Do the Washington Redskins Need Tanard Jackson?

Will the Suspended Safety Be a Boost to the Redskins' Secondary?

Yahoo Contributor Network

COMMENTARY | Tanard Jackson is not a player every Washington Redskins fan is familiar with. Signed in the 2012 offseason, Jackson was expected to start at safety, but he never made it to the regular season.

On Aug. 31, 2012, Jackson was suspended indefinitely for violating the NFL's substance-abuse policy. It was not his first failed drug test, as he was suspended in 2010 as well. There were many who assumed his suspension meant the end of his short tenure in D.C., but the Redskins' inability to adequately address the problems in their secondary may mean a second chance for Jackson.

In many ways, 2012 was an incredible season for the Redskins. The team won seven consecutive games to close out the season and make the playoffs, the team's first playoff appearance since 2007 and first under head coach Mike Shanahan. It was also the team's first division title since 1999. And, let's not forget, it was also the debut season of a certain rookie quarterback.

Despite all the good, a clear weakness emerged: the pass defense.

According to www.nfl.com, the Redskins were ranked 30th last year in passing yards allowed per game, better only than New Orleans and Tampa Bay. The team's options for improving the secondary were limited, however, by an $18 million cap penalty imposed by the NFL and the lack of a first-round draft pick.

The Redskins still recognized the problem and addressed it as best they could, drafting cornerback David Amerson and safeties Phillip Thomas and Bacarri Rambo. With the healthy return of Brandon Meriweather and the addition of Thomas and Rambo, the situation had to be resolved, right?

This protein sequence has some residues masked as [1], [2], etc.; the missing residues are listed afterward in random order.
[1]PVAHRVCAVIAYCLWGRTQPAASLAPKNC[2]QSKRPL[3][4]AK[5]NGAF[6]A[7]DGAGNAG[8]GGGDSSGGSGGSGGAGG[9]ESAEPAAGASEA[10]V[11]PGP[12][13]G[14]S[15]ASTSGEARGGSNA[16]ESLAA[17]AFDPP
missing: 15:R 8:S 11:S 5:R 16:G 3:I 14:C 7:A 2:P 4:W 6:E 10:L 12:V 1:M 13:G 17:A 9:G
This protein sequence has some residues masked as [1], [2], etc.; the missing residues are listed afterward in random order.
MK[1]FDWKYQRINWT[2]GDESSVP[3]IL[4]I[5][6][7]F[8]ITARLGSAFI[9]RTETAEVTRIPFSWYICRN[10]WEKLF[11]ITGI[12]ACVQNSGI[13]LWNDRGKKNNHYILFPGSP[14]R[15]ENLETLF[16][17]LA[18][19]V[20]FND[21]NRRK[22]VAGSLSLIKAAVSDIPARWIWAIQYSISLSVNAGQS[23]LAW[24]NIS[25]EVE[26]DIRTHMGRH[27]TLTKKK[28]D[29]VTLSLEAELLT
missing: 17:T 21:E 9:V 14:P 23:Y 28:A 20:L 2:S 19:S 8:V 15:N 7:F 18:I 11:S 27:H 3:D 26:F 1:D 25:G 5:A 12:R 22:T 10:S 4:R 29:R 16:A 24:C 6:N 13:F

Evidently not.

Meriweather has yet to play this preseason and there is no guarantee that he will be ready for Week 1. Phillip Thomas is out for the season with a Lisfranc injury. Rambo has played in all three of the Redskins' preseason games, but as highlighted by his complete whiff on Chris Johnson, he may not yet be ready to take on a starting role. There's no shame in that for Rambo; every player has to adjust to the NFL game and pursuit angles are something he can easily improve upon. The Redskins, however, may not be able to wait.

Jackson is still technically under contract with the Redskins. He is a proven, veteran defensive back who would undoubtedly add some stability to a secondary in desperate need of playmakers. Defensive coordinator Jim Haslett even said he felt Jackson would be welcomed back by the team.

There are, however, several question marks surrounding Jackson and a possible return.

As Jackson was first suspended on Aug. 31, 2012, the absolute earliest he could be reinstated is on Aug. 31. Not only did he miss the entire 2012 season, but he has also missed OTAs, training camp and the preseason. The Redskins' first game is Sept. 9. Nine days is not enough time to get into football shape. It is also important to keep in mind that this was Jackson's second suspension. One slip-up would mean he would be lost for the remainder of the season.

Bringing back Jackson would mean having to make room for him. Would Shanahan be willing to give a spot on the 53-man roster to someone who would not be ready to play for several weeks and who has been suspended twice for substance violations?

If the secondary looks to be as bad as last season, there should be no question. The Redskins desperately need him.

Ultimately, the Redskins do not lose anything by bringing Jackson back. If he flames out, the Redskins end up in the exact same position they are in right now. If both Meriweather and Rambo play off the charts, then Jackson never has to step on the field.

As things look at the moment, the state of the Redskins' safeties necessitates that a move be made. Meriwhather's health continues to be an issue, and Rambo looks like he needs more time to adjust to the NFL game. If Robert Griffin III is healthy, the pass defense may be the only thing holding the Redskins back. Jackson represents a low-risk option for improving the secondary, even if he has to miss a handful of games.

When he is reinstated by the league, don't be surprised to hear he is back on the practice field.

JJ Regan is currently earning a master's in journalism at American University and is a freelancer for Comcast SportsNet Mid-Atlantic. Follow him on Twitter @TheDC_Sportsguy

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